Veronica was way into the cook books, which gave her the idea for a dinner party, and we planned to cook a big meal in November with Alex, Sarah, and Thom. She pulled a book of Jerusalem cooking off the shelf, and we looked at some of the recipes. We talked about “ethnic” foods and laughed about other things you can’t say anymore.

Veronica is Jewish so she can, but I can’t. I asked her if British food is ethnic food and why it tastes so shit. Sitting at the island counter was the most comfortable place and we lingered there for another hour, chatting about her school experience, calculus, new plastics research, politics, revolution, resistance, religion, poor people, abortion, and learning how to type in private school.

Looking at previous test site projects, and relying upon my memory of how I flowed through the house, as well as the official test site collaborators handbook suggest that the art spaces are typically the three front rooms. There is even an image of the shade blocking access to the kitchen from the dining room. One idea is to "open up" everything for viewers to experience the house as it functions as a house, not an art gallery. So I'm thinking about traffic flow, and noticing what happens when people enter. Both Patsy and Susan, who work here, entered through the rear door which puts you in the kitchen. Then they both went in the hallway and up the stairs. The public viewer will enter through the front door, and have a choice of whether to enter the hallway leading straight to the kitchen, or enter the living room.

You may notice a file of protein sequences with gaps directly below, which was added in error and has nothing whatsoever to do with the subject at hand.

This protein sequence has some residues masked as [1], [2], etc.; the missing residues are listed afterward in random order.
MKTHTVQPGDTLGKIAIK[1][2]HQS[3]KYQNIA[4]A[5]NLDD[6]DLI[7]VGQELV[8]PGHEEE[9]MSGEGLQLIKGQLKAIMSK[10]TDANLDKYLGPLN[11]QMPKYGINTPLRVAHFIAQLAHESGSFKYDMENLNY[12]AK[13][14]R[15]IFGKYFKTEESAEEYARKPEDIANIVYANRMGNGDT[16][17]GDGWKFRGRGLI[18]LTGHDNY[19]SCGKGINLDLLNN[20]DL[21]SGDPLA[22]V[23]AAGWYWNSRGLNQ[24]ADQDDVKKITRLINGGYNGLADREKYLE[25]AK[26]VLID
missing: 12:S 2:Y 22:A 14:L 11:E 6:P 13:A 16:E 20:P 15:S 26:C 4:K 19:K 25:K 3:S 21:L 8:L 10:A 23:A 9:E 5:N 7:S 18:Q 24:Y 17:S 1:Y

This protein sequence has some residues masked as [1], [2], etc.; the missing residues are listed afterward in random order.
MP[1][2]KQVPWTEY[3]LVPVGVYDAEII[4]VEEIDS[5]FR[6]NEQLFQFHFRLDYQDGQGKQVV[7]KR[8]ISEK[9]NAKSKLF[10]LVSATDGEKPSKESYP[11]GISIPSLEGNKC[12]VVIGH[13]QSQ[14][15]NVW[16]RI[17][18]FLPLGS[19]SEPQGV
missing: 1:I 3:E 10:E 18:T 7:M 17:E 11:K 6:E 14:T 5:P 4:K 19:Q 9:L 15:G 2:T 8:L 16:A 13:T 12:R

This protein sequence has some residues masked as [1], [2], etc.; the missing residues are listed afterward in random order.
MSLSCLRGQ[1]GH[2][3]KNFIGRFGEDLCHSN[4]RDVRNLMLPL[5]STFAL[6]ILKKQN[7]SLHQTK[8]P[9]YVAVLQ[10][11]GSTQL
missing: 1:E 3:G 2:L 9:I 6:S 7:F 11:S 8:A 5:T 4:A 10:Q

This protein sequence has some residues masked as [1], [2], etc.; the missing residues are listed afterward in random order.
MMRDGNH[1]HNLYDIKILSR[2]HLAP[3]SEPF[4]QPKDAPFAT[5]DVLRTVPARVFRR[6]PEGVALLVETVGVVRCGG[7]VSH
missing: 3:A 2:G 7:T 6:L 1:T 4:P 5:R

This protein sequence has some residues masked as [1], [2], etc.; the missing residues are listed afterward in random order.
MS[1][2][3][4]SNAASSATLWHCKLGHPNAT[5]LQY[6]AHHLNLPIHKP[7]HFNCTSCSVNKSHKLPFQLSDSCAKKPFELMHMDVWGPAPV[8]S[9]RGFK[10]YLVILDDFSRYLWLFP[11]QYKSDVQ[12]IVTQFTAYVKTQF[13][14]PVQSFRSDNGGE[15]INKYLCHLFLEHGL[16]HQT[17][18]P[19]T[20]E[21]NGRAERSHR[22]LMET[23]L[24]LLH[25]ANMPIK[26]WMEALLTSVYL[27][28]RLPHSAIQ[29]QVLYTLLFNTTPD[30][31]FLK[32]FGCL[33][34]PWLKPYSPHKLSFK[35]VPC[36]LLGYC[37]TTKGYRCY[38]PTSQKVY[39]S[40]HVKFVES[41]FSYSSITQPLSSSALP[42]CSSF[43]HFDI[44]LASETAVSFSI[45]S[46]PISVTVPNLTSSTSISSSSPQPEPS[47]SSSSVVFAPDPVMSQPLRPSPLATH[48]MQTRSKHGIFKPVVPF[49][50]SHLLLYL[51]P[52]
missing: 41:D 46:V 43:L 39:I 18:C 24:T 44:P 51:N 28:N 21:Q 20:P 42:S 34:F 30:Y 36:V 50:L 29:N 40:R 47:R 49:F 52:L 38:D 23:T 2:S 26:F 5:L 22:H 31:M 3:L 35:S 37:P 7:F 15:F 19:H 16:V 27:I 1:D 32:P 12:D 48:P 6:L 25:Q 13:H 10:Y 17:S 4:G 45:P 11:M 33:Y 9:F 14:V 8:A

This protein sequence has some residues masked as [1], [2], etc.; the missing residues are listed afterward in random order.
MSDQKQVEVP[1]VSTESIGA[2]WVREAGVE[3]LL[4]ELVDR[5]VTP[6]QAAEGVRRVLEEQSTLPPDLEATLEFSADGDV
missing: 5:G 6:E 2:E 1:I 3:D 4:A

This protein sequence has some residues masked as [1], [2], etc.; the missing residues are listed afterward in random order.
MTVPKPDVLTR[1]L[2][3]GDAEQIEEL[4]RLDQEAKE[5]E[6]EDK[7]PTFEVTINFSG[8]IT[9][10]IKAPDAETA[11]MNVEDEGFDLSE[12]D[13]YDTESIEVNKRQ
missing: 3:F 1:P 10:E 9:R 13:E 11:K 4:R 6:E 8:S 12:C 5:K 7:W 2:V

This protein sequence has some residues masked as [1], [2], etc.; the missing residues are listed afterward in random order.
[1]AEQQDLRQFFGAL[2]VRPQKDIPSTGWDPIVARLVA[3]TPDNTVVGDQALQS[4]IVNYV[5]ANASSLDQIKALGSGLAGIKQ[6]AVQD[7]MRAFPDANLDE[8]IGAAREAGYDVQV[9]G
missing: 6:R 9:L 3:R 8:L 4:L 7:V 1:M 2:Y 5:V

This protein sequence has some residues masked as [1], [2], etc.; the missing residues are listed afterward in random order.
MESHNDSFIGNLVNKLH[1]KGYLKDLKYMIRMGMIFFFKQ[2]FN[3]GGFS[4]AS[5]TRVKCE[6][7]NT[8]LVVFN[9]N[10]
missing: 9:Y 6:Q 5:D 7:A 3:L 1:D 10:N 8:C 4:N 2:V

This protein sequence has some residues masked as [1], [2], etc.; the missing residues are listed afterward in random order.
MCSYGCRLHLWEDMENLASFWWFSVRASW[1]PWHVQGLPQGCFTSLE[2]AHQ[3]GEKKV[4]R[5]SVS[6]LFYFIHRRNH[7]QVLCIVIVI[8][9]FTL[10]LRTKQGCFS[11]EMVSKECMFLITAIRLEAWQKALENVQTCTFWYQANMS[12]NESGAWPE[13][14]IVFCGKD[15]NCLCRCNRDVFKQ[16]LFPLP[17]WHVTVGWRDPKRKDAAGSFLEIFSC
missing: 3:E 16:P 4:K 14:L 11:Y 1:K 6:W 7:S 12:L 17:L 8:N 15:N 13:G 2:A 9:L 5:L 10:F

How about just letting people roam all through the house like an open house? or an estate sale - even to the second floor? Maybe the second floor viewing would be like a tour of a house museum. Plastic on the floor…or maybe foot booties? people view only in tours of 6 or 8, with a tour guide. Let them peak in and see the bedrooms, the library, the personal effects, while giving brief comments. Another friend suggested we create an audio guide. Benjamin telling stories about his life, about his books, about his house. ︎

• The Center for the Identification of Architectural Micro-Aggressions, , and Assailments • The Center for the Identification of Architectural Micro-Aggressions, , and Assailments